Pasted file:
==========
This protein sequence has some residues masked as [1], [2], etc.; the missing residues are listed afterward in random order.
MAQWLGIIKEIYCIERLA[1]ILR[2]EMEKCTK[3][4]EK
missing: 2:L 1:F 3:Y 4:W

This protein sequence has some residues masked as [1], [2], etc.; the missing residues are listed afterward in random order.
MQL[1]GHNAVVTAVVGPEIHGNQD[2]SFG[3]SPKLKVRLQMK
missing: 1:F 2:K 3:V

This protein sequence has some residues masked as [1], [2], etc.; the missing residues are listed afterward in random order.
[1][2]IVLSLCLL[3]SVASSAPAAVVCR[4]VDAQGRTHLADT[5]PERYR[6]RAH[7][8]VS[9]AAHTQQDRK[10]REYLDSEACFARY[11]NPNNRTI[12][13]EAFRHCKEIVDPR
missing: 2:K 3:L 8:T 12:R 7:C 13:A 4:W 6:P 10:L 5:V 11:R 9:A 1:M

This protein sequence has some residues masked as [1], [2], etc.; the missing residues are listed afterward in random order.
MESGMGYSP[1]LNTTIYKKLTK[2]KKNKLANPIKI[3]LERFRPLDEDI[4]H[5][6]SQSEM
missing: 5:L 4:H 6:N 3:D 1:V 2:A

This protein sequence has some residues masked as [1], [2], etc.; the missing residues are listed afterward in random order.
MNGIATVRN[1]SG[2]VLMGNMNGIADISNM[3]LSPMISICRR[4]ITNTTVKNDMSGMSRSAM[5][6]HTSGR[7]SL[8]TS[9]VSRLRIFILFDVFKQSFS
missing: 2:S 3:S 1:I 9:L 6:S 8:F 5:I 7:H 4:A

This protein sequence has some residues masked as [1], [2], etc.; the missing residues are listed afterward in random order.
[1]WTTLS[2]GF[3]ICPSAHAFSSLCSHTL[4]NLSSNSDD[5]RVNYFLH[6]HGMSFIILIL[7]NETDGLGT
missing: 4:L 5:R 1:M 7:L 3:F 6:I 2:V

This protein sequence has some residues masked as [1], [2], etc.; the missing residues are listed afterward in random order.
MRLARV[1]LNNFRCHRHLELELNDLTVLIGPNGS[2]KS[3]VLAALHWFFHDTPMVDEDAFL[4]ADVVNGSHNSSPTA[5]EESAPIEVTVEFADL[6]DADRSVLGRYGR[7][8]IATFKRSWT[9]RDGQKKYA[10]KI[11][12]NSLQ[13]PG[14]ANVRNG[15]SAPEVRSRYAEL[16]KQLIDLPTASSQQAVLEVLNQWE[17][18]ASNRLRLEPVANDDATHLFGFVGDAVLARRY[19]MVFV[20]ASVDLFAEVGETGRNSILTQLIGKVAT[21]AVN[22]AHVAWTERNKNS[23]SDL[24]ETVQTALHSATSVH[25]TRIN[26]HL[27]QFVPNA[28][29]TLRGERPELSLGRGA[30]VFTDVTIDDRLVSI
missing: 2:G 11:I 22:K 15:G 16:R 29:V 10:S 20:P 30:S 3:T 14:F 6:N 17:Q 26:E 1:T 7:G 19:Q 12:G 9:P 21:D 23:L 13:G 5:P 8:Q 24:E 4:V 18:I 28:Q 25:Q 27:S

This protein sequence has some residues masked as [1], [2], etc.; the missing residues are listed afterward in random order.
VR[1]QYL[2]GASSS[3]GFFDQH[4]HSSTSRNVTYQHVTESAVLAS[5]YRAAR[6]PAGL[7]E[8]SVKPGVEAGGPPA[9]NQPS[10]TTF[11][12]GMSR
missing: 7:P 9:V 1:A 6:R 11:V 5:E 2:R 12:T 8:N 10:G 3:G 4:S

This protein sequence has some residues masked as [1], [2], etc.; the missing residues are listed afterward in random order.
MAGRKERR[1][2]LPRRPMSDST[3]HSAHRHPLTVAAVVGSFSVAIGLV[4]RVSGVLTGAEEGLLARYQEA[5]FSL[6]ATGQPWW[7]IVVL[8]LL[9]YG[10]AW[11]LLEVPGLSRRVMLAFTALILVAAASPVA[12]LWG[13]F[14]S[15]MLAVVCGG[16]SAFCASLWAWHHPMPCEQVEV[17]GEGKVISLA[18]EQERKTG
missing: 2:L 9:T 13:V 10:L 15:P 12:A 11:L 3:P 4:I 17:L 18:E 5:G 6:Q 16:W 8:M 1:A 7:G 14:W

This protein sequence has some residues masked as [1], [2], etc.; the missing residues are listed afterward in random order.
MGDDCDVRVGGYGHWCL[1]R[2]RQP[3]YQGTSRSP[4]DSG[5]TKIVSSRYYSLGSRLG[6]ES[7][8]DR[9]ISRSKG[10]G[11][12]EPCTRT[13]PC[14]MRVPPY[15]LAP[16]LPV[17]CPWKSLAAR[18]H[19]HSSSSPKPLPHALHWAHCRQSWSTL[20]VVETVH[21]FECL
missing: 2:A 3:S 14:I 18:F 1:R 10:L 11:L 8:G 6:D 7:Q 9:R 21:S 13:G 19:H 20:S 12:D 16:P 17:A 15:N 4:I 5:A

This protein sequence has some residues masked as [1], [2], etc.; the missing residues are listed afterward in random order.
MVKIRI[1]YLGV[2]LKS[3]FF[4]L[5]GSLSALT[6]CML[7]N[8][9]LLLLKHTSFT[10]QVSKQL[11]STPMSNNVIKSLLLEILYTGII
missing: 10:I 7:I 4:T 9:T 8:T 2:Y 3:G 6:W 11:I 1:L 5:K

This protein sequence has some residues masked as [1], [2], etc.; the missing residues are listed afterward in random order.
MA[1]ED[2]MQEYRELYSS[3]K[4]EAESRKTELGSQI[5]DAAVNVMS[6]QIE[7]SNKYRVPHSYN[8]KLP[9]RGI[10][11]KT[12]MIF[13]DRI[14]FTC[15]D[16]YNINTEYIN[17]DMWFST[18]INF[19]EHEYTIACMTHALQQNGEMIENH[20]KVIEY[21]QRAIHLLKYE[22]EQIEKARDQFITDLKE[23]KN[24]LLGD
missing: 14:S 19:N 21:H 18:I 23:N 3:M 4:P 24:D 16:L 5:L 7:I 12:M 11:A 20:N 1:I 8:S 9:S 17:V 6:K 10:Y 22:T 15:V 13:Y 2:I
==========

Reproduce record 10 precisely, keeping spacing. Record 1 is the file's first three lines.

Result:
This protein sequence has some residues masked as [1], [2], etc.; the missing residues are listed afterward in random order.
MGDDCDVRVGGYGHWCL[1]R[2]RQP[3]YQGTSRSP[4]DSG[5]TKIVSSRYYSLGSRLG[6]ES[7][8]DR[9]ISRSKG[10]G[11][12]EPCTRT[13]PC[14]MRVPPY[15]LAP[16]LPV[17]CPWKSLAAR[18]H[19]HSSSSPKPLPHALHWAHCRQSWSTL[20]VVETVH[21]FECL
missing: 2:A 3:S 14:I 18:F 1:R 10:L 11:L 8:G 6:D 7:Q 9:R 21:S 13:G 19:H 20:S 12:D 16:P 17:A 15:N 4:I 5:A